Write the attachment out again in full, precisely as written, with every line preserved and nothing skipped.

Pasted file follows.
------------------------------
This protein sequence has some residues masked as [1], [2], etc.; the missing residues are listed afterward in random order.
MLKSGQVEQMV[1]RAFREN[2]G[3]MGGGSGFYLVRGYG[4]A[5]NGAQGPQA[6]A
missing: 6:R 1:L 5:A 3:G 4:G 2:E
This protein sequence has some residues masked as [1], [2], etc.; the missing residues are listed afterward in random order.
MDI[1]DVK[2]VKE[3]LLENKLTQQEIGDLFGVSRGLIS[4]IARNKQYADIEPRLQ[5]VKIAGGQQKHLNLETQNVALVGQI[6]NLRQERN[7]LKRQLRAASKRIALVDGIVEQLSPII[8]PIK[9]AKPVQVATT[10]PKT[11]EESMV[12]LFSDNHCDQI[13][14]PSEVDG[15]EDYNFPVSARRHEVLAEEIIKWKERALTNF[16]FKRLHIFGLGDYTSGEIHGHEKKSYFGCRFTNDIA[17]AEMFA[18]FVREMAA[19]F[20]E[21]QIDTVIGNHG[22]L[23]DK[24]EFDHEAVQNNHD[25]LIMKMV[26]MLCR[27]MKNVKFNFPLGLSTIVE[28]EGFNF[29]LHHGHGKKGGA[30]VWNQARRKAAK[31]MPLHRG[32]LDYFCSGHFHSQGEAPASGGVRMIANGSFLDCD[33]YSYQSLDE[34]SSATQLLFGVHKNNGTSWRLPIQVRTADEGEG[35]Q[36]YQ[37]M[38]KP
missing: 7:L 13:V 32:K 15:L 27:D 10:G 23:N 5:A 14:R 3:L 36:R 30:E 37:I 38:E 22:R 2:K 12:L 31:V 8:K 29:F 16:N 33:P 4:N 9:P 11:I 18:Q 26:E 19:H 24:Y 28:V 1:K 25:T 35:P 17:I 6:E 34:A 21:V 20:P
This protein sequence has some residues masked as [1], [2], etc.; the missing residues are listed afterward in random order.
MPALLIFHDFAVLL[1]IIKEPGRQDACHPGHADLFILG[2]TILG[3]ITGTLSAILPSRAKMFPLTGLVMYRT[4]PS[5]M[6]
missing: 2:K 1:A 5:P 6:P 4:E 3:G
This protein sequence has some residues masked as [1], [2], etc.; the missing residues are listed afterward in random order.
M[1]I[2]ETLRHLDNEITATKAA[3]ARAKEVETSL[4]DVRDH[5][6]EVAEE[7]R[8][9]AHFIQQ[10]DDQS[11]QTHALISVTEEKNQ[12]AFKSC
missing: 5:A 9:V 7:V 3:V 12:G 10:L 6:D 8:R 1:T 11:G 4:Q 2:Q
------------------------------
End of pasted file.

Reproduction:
This protein sequence has some residues masked as [1], [2], etc.; the missing residues are listed afterward in random order.
MLKSGQVEQMV[1]RAFREN[2]G[3]MGGGSGFYLVRGYG[4]A[5]NGAQGPQA[6]A
missing: 6:R 1:L 5:A 3:G 4:G 2:E
This protein sequence has some residues masked as [1], [2], etc.; the missing residues are listed afterward in random order.
MDI[1]DVK[2]VKE[3]LLENKLTQQEIGDLFGVSRGLIS[4]IARNKQYADIEPRLQ[5]VKIAGGQQKHLNLETQNVALVGQI[6]NLRQERN[7]LKRQLRAASKRIALVDGIVEQLSPII[8]PIK[9]AKPVQVATT[10]PKT[11]EESMV[12]LFSDNHCDQI[13][14]PSEVDG[15]EDYNFPVSARRHEVLAEEIIKWKERALTNF[16]FKRLHIFGLGDYTSGEIHGHEKKSYFGCRFTNDIA[17]AEMFA[18]FVREMAA[19]F[20]E[21]QIDTVIGNHG[22]L[23]DK[24]EFDHEAVQNNHD[25]LIMKMV[26]MLCR[27]MKNVKFNFPLGLSTIVE[28]EGFNF[29]LHHGHGKKGGA[30]VWNQARRKAAK[31]MPLHRG[32]LDYFCSGHFHSQGEAPASGGVRMIANGSFLDCD[33]YSYQSLDE[34]SSATQLLFGVHKNNGTSWRLPIQVRTADEGEG[35]Q[36]YQ[37]M[38]KP
missing: 7:L 13:V 32:K 15:L 27:D 10:G 23:N 5:A 14:R 3:L 36:R 30:E 37:I 38:E 22:R 2:K 12:L 31:V 8:K 29:F 16:N 33:P 4:N 9:P 11:I 18:Q 26:E 19:H 24:Y 28:V 1:K 25:T 35:P 17:I 6:E 34:A 21:V 20:P
This protein sequence has some residues masked as [1], [2], etc.; the missing residues are listed afterward in random order.
MPALLIFHDFAVLL[1]IIKEPGRQDACHPGHADLFILG[2]TILG[3]ITGTLSAILPSRAKMFPLTGLVMYRT[4]PS[5]M[6]
missing: 2:K 1:A 5:P 6:P 4:E 3:G
This protein sequence has some residues masked as [1], [2], etc.; the missing residues are listed afterward in random order.
M[1]I[2]ETLRHLDNEITATKAA[3]ARAKEVETSL[4]DVRDH[5][6]EVAEE[7]R[8][9]AHFIQQ[10]DDQS[11]QTHALISVTEEKNQ[12]AFKSC
missing: 5:A 9:V 7:V 3:V 12:G 10:L 6:D 8:R 1:T 11:G 4:Q 2:Q